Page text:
Fujitsu tests robot and 5G to monitor datacenter

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Fujitsu has announced a series of field trials at its data centre in Yokohama, which aim to carry out a digital transformation of the environment to automate processes and raise operational resilience, using private 5G networks to inspect equipment. The tests will take place between December 1, 2022, and March 17, 2023, and were selected by Japan’s Ministry of Internal Affairs and Communications as one of its “demonstrations of 5G developments as a solution to challenges in 2022”.

The initiative will use a robot equipped with a 4K camera to capture video data from equipment in the data centre, including servers. This data will be transmitted locally over private 5G networks, and a system will analyse local conditions using Artificial Intelligence to detect abnormalities early. Fujitsu intends to create a plan to monitor local conditions and recovery work even remotely in the event of a disaster or emergency, taking full advantage of the high-speed transmission capabilities of private 5G networks.

The Japanese government’s vision for establishing a digital nation” calls for regional data centre facilities to mitigate the risks posed by natural disasters and other vulnerabilities resulting from the centralisation of data centres.

Patrol monitoring of equipment by a robot
Remote assistance for recovery work in the event of a disaster
Source: Fujitsu

Governments in Japan predict that the importance of regional datacenters is expected to multiply in the future. And in this context, to ensure stable data centre operations, it is imperative to ensure high-quality inspection and maintenance and rapid recovery in the event of a disaster or other emergency. However, the shrinking working population and difficulties in having talent remain a challenge in many parts of Japan, especially in rural areas. Thus, maintaining and improving inspection quality with a limited number of employees while reducing workload is a pressing issue for data centre operators.

Seeking to present a solution to this impasse, Fujitsu will build a private 5G environment in its data centre in Yokohama City, Kanagawa Prefecture, and verify the effectiveness of autonomous robots to inspect equipment and facilities, making early detection and providing remote support in case of failures.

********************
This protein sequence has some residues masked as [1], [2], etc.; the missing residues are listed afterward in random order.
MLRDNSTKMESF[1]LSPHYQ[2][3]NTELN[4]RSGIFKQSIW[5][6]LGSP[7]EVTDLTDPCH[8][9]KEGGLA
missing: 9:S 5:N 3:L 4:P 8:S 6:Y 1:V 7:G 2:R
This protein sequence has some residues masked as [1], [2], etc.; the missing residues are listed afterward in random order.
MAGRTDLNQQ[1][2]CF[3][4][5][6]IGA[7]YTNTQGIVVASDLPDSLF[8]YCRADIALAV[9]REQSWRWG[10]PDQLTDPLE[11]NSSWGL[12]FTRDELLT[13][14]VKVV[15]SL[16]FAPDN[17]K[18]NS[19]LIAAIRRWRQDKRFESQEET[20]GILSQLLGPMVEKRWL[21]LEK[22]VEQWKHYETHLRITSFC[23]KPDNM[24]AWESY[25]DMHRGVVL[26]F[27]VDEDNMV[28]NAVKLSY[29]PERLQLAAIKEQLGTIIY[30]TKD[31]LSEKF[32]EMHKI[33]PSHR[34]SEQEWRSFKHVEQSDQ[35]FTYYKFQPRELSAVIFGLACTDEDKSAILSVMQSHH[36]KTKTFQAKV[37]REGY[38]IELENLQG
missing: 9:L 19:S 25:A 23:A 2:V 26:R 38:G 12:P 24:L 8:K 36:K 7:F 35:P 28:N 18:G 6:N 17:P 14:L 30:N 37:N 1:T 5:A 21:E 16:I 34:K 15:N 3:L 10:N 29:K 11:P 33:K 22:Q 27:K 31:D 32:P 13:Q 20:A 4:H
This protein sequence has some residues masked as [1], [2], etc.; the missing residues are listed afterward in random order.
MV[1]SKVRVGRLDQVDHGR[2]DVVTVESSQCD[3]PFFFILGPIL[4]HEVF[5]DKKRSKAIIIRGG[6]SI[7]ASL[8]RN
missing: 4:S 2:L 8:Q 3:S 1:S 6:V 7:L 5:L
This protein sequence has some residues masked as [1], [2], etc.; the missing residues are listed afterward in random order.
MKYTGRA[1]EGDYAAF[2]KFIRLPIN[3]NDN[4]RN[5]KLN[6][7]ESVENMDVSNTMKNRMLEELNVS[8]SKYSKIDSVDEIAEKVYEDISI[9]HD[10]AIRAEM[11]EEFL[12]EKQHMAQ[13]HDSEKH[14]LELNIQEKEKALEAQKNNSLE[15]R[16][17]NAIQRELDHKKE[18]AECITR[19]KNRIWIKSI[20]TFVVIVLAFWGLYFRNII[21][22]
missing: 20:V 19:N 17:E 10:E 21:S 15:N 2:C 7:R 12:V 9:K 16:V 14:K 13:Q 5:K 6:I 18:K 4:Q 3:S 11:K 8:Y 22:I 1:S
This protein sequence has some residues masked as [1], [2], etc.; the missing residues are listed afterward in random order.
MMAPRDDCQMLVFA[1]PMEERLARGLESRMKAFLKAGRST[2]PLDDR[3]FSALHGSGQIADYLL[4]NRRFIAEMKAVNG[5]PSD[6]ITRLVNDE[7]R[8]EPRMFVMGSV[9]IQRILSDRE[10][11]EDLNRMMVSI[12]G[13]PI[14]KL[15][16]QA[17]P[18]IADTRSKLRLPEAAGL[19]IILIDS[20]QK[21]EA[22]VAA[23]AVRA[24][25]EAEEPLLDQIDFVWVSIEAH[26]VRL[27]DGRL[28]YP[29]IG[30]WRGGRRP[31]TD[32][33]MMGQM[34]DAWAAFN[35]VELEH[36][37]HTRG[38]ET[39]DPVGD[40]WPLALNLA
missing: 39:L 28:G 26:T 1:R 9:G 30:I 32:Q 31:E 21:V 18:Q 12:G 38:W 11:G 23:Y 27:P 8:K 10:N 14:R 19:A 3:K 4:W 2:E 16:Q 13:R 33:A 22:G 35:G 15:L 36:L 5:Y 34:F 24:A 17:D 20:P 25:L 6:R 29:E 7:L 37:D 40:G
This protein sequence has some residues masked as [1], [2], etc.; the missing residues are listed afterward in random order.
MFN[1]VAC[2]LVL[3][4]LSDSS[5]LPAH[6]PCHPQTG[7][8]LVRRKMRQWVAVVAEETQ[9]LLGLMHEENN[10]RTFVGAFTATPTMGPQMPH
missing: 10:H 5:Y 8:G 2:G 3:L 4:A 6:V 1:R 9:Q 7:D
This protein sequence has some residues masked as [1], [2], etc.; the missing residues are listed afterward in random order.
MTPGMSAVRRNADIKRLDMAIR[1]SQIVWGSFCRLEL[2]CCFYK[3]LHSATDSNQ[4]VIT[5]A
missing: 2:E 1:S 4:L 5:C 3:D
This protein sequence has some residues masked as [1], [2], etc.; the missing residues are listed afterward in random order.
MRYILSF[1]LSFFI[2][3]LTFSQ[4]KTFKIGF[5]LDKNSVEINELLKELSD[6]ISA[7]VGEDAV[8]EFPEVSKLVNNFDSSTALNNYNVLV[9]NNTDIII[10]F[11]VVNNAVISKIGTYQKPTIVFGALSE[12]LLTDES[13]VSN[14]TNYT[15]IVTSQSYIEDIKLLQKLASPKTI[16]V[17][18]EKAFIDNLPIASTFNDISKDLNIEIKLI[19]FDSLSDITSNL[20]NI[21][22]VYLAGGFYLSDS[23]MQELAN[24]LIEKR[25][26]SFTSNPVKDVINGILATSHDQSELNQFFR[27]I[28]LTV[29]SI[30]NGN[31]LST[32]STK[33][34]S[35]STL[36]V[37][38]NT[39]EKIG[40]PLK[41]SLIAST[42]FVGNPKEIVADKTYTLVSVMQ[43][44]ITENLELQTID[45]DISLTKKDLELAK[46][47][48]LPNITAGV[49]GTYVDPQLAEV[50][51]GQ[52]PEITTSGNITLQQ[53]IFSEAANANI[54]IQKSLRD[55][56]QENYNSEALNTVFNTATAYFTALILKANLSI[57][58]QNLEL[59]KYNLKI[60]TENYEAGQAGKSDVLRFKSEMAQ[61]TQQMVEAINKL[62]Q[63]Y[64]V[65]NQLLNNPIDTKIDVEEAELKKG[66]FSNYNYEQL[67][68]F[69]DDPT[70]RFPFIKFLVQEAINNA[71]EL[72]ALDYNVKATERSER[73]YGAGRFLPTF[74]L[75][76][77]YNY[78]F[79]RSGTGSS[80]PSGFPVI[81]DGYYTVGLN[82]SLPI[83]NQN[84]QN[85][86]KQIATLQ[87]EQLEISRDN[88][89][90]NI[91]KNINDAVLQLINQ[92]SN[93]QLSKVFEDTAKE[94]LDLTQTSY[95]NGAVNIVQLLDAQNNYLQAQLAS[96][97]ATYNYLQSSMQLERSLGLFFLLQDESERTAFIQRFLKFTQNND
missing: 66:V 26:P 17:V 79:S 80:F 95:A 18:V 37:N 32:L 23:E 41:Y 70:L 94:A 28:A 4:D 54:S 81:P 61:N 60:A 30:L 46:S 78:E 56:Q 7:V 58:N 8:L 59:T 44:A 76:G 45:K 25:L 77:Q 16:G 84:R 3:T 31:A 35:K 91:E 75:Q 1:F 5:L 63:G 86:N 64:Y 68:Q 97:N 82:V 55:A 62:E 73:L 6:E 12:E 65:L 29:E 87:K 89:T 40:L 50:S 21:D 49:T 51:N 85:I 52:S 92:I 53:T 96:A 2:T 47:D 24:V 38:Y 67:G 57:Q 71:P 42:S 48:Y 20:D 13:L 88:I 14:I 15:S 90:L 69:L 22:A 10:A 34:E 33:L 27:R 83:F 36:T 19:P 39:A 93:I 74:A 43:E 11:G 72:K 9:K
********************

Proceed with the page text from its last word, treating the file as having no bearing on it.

Fujitsu intends to use the knowledge gained from these tests to implement similar systems in its own data centres and as a solution for operators in other data centres.

More robotised and more efficient datacenters

By 2025, half of data centres with cloud environments will deploy advanced robots with Artificial Intelligence and Machine Learning (ML) capabilities, resulting in 30% greater operational efficiency, according to Gartner.

“The gap between the growing number of servers and storage volume in data centres and work to manage them is widening. The risk of doing nothing to address these discrepancies is significant,” says Sid Nag, research vice president at Gartner. He says data centre operations will only increase in complexity as more organisations move their diverse workloads to the cloud and as the cloud becomes the platform for combining more technologies, such as edge computing and 5G.

It is important to note that much of the work done in data centres is tedious, complex and repetitive. These tasks include capacity planning, right-sizing virtual machines and containers, and ensuring efficient use of resources to avoid waste. These are areas where robots can excel. “Data centres are an ideal environment to pair robots and AI to ensure security, accuracy and efficiency, with much less human intervention,” Nag explains.

The four areas that Gartner points to as the most impactful for automating data centres in the next five years are:

  • Upgrading and maintaining servers: Industrial robots can perform the task of decommissioning and destroying servers faster and more efficiently than humans. This is especially true for companies that perform frequent mass updates, such as cloud service providers.

  • Monitoring: Probes on robots provide rack temperature data with much greater granularity without installing any more invasive hardware. Robots used for remote monitoring can also collect other data, such as sounds and images, to detect anomalies.

  • Datacenter security: Keeping data centres digitally and physically secure is one of the priorities for all operators. Robots can provide physical security with different features, such as human temperature checks or number plate recognition in car parks.

  • AI/ML in cloud operations: In conjunction with robots, AI and ML technologies enable the monitoring and managing IT processes in data centres. For example, site reliability engineers can interact and communicate with the platform using natural language. Furthermore, these platforms can learn from past situations to increase efficiency in the future.

“Robots are already being used in industries like automotive and manufacturing, but opportunities in data centres have been overlooked. IT leaders can drive intelligent automation of data centre operations and processes with cloud environments to create key differentiators such as increased uptime and SLA compliance,” adds Nag.

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